But, it was not for naught… we are officially registered with the federal government as a non-profit corporation and we have our own bank account (which is currently empty, but will hopefully accumulate some funds for paying our authors)!

So, why did we bother going through all this effort? Two reasons: 1) (as you can guess) we believe in paying artists for their work and want to back this belief with money, and 2) we’re hemorrhaging money on this endeavour, and we want to stay afloat (even though incorporating was another expense, it enables us to receive donations as a legitimate publisher instead of as two cool people doing a thing). And we’re really going to need donations, because we have to exists as a corporation for at least a year (among other expectations) before we can qualify for most provincial funding (but don’t fret—we’ll start shamelessly begging for help soon).

Thanks to everyone who has supported us this far (from sending us your submissions, to joining us at our launches, to sharing/ liking our social media posts)—you all rock, and we couldn’t have made it to this milestone without you!

soundbite: byte-sized readings

Hello! We are so excited to announce the new audio counterpart to antilang.: soundbite!

What is soundbite? Byte-sized readings! These audio clips will feature works we think would especially benefit from being heard instead of just read. We will be uploading individual pieces to YouTube and then linking them through our main website and social media. On the day we launch antilang. no. 2, we will launch a compiled version of soundbite on YouTube for anyone wishing to listen to all the pieces together. The visuals that accompany the audio will be the written text of the piece (unless the author wishes to use an image instead).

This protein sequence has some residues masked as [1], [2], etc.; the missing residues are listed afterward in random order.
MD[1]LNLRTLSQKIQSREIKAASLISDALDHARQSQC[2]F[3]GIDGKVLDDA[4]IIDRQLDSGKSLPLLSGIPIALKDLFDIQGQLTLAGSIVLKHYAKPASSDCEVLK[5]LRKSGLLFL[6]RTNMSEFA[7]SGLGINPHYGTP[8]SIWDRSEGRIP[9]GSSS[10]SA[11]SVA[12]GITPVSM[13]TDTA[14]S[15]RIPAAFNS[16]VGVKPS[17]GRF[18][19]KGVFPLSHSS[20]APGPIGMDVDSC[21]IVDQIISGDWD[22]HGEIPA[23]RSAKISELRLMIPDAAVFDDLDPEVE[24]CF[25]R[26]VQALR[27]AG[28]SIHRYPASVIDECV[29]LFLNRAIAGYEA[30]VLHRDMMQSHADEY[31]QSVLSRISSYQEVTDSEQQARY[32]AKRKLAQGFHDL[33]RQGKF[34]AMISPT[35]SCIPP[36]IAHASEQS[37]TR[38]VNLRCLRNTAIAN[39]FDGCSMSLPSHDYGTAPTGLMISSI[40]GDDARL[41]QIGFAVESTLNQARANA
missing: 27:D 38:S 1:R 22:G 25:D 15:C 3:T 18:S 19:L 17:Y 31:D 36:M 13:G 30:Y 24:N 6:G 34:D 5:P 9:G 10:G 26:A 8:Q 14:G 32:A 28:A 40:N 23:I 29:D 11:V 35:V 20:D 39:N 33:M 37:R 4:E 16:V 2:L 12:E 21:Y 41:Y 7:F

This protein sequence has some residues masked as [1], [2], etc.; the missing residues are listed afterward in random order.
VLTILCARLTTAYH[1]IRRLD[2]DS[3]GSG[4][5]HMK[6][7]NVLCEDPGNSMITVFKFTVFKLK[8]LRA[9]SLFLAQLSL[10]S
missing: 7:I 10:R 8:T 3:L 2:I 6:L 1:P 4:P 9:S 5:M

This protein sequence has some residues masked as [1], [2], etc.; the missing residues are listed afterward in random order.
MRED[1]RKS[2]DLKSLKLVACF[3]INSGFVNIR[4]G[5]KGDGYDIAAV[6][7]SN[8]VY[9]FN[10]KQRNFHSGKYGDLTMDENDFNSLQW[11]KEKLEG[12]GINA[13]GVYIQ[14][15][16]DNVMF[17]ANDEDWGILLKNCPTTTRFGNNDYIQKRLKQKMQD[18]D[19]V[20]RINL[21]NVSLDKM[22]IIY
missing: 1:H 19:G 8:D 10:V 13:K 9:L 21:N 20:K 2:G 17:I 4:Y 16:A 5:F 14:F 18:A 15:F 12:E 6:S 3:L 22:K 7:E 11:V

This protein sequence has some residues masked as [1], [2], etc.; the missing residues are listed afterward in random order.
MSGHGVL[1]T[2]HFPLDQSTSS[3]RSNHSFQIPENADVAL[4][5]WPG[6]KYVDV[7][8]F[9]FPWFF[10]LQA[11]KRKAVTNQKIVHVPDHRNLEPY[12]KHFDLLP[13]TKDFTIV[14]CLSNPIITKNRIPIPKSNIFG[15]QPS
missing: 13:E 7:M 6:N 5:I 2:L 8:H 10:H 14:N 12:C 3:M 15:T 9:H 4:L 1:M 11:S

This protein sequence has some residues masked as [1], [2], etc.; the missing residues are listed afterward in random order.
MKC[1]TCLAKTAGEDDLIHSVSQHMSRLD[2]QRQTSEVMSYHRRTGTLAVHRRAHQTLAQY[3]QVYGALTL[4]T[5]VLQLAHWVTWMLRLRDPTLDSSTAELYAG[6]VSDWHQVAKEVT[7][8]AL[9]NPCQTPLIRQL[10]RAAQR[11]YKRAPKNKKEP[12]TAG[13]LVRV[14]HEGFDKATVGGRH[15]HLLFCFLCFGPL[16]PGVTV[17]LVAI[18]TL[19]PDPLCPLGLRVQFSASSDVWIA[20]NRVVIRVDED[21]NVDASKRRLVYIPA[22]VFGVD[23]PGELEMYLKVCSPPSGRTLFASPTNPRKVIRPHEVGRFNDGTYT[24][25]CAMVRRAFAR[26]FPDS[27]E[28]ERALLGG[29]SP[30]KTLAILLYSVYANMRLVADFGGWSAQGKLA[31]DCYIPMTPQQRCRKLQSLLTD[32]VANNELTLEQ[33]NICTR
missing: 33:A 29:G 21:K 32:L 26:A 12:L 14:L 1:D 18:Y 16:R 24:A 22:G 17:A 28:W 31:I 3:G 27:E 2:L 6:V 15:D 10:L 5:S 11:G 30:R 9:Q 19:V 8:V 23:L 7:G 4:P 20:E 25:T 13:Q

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Why now? We bet you’re thinking ‘how can they launch this now? antilang. is still so young! how can they deal with all this work?’ And you’re right–we are probably a little crazy. soundbite has always been a component we wanted to include, and yes, we did think it would take a little longer to figure out, but the simple answer is that we have received some really strong submissions that would be even better read aloud. We want to do the creative works we publish justice, so it just makes sense to publish them in the way that best reflects their merit.

How does it work? Right now, we are sending out acceptance emails to those submissions that would work well for soundbite because we need the authors to have enough time to record themselves reading their pieces. Then we fix up the recordings and put them online.

So can anyone submit for soundbite? YES! If you have a piece of creative work that benefits from an audio component, then send it to us. However, our mandate of concision still stands, so we won’t be considering traditional songs (lyrics with a repeating chorus and instrumental accompaniment). We are not qualified to vet songs, but we would love to hear your other creative works that tickle the auditory senses. Feel free to send us audio clips or text (if you send us text, then we will consider your work for both antilang. and soundbite).

What about length? So far we do not have a specific run-time for soundbite readings, except that the entire issue (when compiled) will be under 15 minutes. We anticipate each author using 30 seconds – 2 minutes (that’s about a 1-full page max).

Other questions? If we still haven’t answered all your questions, feel free to ask them in your Submittable cover letter.